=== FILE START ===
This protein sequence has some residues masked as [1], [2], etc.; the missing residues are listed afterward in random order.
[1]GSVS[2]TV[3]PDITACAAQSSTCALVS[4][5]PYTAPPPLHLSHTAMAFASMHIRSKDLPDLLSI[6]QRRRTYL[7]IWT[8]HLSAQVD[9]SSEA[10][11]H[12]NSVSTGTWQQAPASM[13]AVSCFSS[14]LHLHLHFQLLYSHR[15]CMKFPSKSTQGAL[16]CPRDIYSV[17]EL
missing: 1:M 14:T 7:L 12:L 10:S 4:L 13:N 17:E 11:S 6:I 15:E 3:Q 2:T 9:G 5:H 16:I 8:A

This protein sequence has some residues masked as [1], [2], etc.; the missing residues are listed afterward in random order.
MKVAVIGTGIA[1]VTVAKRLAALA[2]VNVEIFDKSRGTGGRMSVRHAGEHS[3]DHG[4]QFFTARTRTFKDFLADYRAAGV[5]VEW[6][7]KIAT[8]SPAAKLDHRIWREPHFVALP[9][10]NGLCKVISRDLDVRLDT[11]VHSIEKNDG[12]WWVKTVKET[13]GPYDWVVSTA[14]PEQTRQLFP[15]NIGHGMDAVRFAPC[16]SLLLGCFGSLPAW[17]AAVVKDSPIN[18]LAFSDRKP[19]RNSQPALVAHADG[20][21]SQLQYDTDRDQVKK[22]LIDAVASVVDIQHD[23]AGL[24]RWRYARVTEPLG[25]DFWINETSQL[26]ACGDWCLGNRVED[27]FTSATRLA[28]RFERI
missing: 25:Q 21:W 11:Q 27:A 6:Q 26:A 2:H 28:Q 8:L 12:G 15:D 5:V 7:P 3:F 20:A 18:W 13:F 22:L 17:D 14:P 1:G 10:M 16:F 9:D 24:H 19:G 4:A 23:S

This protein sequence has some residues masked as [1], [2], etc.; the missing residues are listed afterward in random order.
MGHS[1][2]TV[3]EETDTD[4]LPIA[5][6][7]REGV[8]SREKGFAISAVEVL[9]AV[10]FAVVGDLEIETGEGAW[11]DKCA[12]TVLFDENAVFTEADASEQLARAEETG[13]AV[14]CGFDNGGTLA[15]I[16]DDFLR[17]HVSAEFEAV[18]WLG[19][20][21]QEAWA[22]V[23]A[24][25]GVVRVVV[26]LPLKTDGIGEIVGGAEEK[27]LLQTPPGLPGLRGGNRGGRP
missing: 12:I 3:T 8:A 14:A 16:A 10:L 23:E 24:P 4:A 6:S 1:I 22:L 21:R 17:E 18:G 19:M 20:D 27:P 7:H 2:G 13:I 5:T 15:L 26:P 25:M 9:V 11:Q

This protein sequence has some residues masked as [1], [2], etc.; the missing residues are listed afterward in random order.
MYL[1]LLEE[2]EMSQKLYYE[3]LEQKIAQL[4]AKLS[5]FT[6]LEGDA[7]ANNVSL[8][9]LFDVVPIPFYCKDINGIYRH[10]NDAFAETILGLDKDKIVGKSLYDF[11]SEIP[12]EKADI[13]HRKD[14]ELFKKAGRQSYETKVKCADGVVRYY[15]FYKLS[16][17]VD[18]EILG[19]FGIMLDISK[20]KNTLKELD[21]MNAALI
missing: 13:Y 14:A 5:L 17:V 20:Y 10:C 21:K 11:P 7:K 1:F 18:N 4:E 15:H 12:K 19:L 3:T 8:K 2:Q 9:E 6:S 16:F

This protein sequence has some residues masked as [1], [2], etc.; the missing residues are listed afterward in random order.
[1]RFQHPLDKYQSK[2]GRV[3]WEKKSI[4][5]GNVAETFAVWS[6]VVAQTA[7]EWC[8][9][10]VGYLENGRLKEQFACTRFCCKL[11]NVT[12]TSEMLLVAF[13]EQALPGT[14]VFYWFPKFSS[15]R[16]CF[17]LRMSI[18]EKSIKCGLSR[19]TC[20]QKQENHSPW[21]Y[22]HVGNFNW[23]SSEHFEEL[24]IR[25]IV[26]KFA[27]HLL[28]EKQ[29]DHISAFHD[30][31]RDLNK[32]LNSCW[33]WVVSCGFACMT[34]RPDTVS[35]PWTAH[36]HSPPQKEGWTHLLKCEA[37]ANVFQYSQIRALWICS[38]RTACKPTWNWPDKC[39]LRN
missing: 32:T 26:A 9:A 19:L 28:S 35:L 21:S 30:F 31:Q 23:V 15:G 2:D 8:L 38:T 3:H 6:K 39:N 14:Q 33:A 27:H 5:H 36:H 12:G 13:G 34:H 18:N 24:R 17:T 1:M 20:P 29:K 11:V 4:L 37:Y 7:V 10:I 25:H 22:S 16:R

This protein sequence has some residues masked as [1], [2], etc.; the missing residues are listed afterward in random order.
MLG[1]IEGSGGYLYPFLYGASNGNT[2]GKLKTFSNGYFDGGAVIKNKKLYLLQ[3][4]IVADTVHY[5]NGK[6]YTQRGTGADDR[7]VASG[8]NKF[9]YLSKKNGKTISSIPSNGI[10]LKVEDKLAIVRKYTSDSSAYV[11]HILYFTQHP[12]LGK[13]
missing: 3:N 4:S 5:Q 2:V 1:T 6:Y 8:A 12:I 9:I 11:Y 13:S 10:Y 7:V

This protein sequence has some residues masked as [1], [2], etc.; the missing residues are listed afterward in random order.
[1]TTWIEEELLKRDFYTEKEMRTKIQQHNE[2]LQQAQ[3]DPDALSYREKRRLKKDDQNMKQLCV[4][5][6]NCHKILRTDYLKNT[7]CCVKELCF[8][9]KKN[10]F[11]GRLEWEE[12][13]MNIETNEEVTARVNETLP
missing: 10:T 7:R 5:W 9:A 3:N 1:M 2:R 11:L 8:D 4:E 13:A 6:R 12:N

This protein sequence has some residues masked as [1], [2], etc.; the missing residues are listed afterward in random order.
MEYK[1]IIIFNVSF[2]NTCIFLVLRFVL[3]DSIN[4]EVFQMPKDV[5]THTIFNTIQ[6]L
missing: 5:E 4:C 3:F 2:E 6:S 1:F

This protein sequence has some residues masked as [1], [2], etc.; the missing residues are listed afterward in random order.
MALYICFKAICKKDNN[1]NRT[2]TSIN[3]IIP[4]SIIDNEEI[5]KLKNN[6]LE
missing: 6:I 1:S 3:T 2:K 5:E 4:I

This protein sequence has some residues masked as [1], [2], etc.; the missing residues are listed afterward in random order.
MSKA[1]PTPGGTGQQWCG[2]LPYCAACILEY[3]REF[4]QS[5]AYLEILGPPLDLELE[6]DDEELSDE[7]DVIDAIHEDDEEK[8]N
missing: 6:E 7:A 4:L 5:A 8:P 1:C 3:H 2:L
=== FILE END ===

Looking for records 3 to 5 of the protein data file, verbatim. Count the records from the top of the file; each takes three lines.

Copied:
This protein sequence has some residues masked as [1], [2], etc.; the missing residues are listed afterward in random order.
MGHS[1][2]TV[3]EETDTD[4]LPIA[5][6][7]REGV[8]SREKGFAISAVEVL[9]AV[10]FAVVGDLEIETGEGAW[11]DKCA[12]TVLFDENAVFTEADASEQLARAEETG[13]AV[14]CGFDNGGTLA[15]I[16]DDFLR[17]HVSAEFEAV[18]WLG[19][20][21]QEAWA[22]V[23]A[24][25]GVVRVVV[26]LPLKTDGIGEIVGGAEEK[27]LLQTPPGLPGLRGGNRGGRP
missing: 12:I 3:T 8:A 14:A 16:A 10:L 23:E 24:P 4:A 6:S 1:I 22:L 21:R 17:E 18:G 19:M 20:D 27:P 7:H 2:G 13:I 5:T 15:L 26:P 25:M 9:V 11:Q

This protein sequence has some residues masked as [1], [2], etc.; the missing residues are listed afterward in random order.
MYL[1]LLEE[2]EMSQKLYYE[3]LEQKIAQL[4]AKLS[5]FT[6]LEGDA[7]ANNVSL[8][9]LFDVVPIPFYCKDINGIYRH[10]NDAFAETILGLDKDKIVGKSLYDF[11]SEIP[12]EKADI[13]HRKD[14]ELFKKAGRQSYETKVKCADGVVRYY[15]FYKLS[16][17]VD[18]EILG[19]FGIMLDISK[20]KNTLKELD[21]MNAALI
missing: 13:Y 14:A 5:L 17:V 20:Y 10:C 21:K 11:P 7:K 1:F 18:N 4:E 15:H 12:K 19:L 3:T 8:K 2:Q 9:E 6:S 16:F

This protein sequence has some residues masked as [1], [2], etc.; the missing residues are listed afterward in random order.
[1]RFQHPLDKYQSK[2]GRV[3]WEKKSI[4][5]GNVAETFAVWS[6]VVAQTA[7]EWC[8][9][10]VGYLENGRLKEQFACTRFCCKL[11]NVT[12]TSEMLLVAF[13]EQALPGT[14]VFYWFPKFSS[15]R[16]CF[17]LRMSI[18]EKSIKCGLSR[19]TC[20]QKQENHSPW[21]Y[22]HVGNFNW[23]SSEHFEEL[24]IR[25]IV[26]KFA[27]HLL[28]EKQ[29]DHISAFHD[30][31]RDLNK[32]LNSCW[33]WVVSCGFACMT[34]RPDTVS[35]PWTAH[36]HSPPQKEGWTHLLKCEA[37]ANVFQYSQIRALWICS[38]RTACKPTWNWPDKC[39]LRN
missing: 32:T 26:A 9:A 19:L 28:S 35:L 21:S 30:F 31:Q 23:V 15:G 2:D 8:L 38:T 3:H 6:K 39:N 14:Q 33:A 27:H 5:H 36:H 12:G 13:G 34:H 18:N 24:R 17:T 1:M 20:P 29:K 11:V 4:L 37:Y 7:V 10:I 25:H 22:S 16:R